“When world at large is a single platform for
carrying out trade and commerce, the need for
Legal Environment of Business :
Group Project on -
1947 – Command and control , laws, policies, rules, regulation
Strategy of planned economic development - Indian Industrial Policy 1948
Emphasized Growth, social justice and self reliance
Limited licenses in private sector, Government controlled all areas
Restrictions on foreign investments
Free competition in the market was under severe threat
Monopolistic Behavior - Concentration of economic power in few
individuals or business houses.
Three studies conducted
1. Committee setup in 1960 under Professor Mahalonobis
Distribution and level of Income
2. Monopolies Inquiry commission (MIC), April 1964
Concentration of economic power, restrictive and
monopolistic trade practice
3. Committee Chaired by Mr. Hazari, 1965
Industrial licensing process - Disproportionate growth
Articles 38 and 39 of the Constitution of India – Basic principles
behind MRTP Act 1969
MRTP Act Competition Act
1. Based on command and control regime Based on liberalized regime
2. Competition concepts not expressly defined Competition concepts expressly defined
3. No regulation of combinations Provides for regulation of combination
4. Has no advocacy role Provides for advocacy
5. No power to impose penalty Power to impose penalty deterrence factor
6. Government Departments outside its ambit Government Departments within its ambit
Competition Act Defined:
An act to prevent practices having adverse effect on competition, to promote and sustain
competition in markets , to protect the interest of consumers & To ensure freedom of
trade on by other participants in the market.
Objectives of the act
Establish a Commission to prevent practices having
adverse effect on competition
Promote and sustain competition in markets
Protect the interests of consumers
Ensure freedom of trade in the Indian markets
Agreements that negatively or adversely impact competition (Section 3)
Prohibition on Anti Competitive Agreements
Horizontal Agreement Section 3(3):
Vertical Agreements Section 3(4):
Tie in Arrangements
Exclusive supply Agreement
Exclusive distribution Agreement
Refusal to Deal
Resale Price Maintenance
Unfair Trade Practices
Subjecting a consumer to undue pressure/ influence to buy
Taking advantage of a consumer’s inability to understand a transaction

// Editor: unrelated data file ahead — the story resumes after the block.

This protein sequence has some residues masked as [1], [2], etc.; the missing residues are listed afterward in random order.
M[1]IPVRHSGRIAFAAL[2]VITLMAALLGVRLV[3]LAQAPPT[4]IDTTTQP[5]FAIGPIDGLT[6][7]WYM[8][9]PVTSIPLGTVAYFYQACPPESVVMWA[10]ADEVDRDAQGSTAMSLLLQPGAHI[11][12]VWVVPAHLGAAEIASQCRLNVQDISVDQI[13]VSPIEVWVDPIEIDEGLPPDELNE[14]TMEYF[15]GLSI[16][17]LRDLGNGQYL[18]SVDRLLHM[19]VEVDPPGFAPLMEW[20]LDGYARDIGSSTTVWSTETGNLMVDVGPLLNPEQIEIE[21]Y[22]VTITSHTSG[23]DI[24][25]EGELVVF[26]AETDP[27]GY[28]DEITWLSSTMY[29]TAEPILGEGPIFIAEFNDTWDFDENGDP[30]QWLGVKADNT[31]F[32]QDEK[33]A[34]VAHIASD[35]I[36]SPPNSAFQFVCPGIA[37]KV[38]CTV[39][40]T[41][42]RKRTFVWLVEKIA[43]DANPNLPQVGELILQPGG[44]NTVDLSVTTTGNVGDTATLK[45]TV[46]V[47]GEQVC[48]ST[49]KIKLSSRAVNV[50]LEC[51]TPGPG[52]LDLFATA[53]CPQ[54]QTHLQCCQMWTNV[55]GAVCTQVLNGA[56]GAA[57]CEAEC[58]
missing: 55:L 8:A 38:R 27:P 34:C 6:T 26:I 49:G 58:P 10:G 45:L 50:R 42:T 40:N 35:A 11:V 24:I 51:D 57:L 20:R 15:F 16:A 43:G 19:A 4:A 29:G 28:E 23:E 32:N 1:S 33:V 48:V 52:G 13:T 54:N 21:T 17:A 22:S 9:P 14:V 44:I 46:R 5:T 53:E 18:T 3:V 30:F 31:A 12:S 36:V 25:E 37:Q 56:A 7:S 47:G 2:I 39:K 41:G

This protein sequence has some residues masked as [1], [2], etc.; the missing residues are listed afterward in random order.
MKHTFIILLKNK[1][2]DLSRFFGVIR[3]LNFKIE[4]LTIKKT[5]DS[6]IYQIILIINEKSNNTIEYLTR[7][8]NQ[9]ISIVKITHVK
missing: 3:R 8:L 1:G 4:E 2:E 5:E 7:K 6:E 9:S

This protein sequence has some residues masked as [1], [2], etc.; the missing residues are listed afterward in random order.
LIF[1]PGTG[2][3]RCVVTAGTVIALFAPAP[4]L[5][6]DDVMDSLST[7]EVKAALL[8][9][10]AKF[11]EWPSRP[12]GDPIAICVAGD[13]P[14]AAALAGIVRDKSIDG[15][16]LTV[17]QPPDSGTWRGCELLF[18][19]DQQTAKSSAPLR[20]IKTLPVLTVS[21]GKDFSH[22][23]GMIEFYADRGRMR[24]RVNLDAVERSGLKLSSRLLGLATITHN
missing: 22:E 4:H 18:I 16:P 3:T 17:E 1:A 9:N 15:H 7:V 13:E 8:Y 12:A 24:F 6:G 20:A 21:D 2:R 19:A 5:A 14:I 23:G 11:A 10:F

Representing that goods have or have not been used to the extent that is
different from the fact
Representing that goods are available in a particular quantity if they are
Restrictive Trade Practices
Any trade practice that tends to block the flow of capital into production and also
bring in conditions of delivery to affect flow of supplies leading to unjustified cost.
3 Stage Process of determining abuse of dominance:
Determination of Relevant Market
Dominance of the enterprise/group in the relevant market is
"Abuse" by the dominant enterprise in the relevant market is
Stage 1 - Determination of Relevant Market
Relevant Product Market
Relevant Geographic Market
Stage 2 - Determination of Dominance
What is Dominance
Factors determining dominance
Stage 3 - Determination of Abuse
As per the act, Abuse of Dominance occurs if an enterprise or the group
engages in one or more of the following conducts:
Imposing unfair or discriminatory price or condition in purchase or sale
Case Example - CCI Case/ DLF Case
Case Example – Small retailers vs e-commerce companies
Limiting production, technical or scientific development to the prejudice
Denying Market Access in any manner
Using the dominant position in one relevant market to enter into, or
protect, other relevant market.
Combinations include mergers, amalgamations and acquisition of control,
shares, voting rights or assets.
Entering into a combination which causes adverse effect on competition
within the relevant market in India is prohibited
Types Of Combination.
Threshold for Combinations under the Act
Individual Rs.1,500 cr. Rs.4,500 cr.
Group Rs.6,000 cr. Rs.18,000 cr.
Group $3 bn Rs.750 cr. $ 9 bn Rs.2,250 cr.
The aim is to foster conditions that will lead to a more competitive market
structure and business behaviour.
A successful competition advocacy can be viewed in terms of the
following efforts from CCI:
Develop relationship with the Ministries and Departments of the
Government / regulatory agencies that formulate policies affecting demand
and supply in various markets.
Encourage debate on competition and promote a better and more informed
economic decision making
Competition advocacy must be open and transparent to safeguard the
integrity and capability of the CCI
Establish good media relations and explain the importance of Competition
Policy as an integral part of the Government’s economic framework
Initiatives taken by the CCI
Engaged in undertaking advocacy with ministries, regulators, &
Given its opinion on the draft of many Bills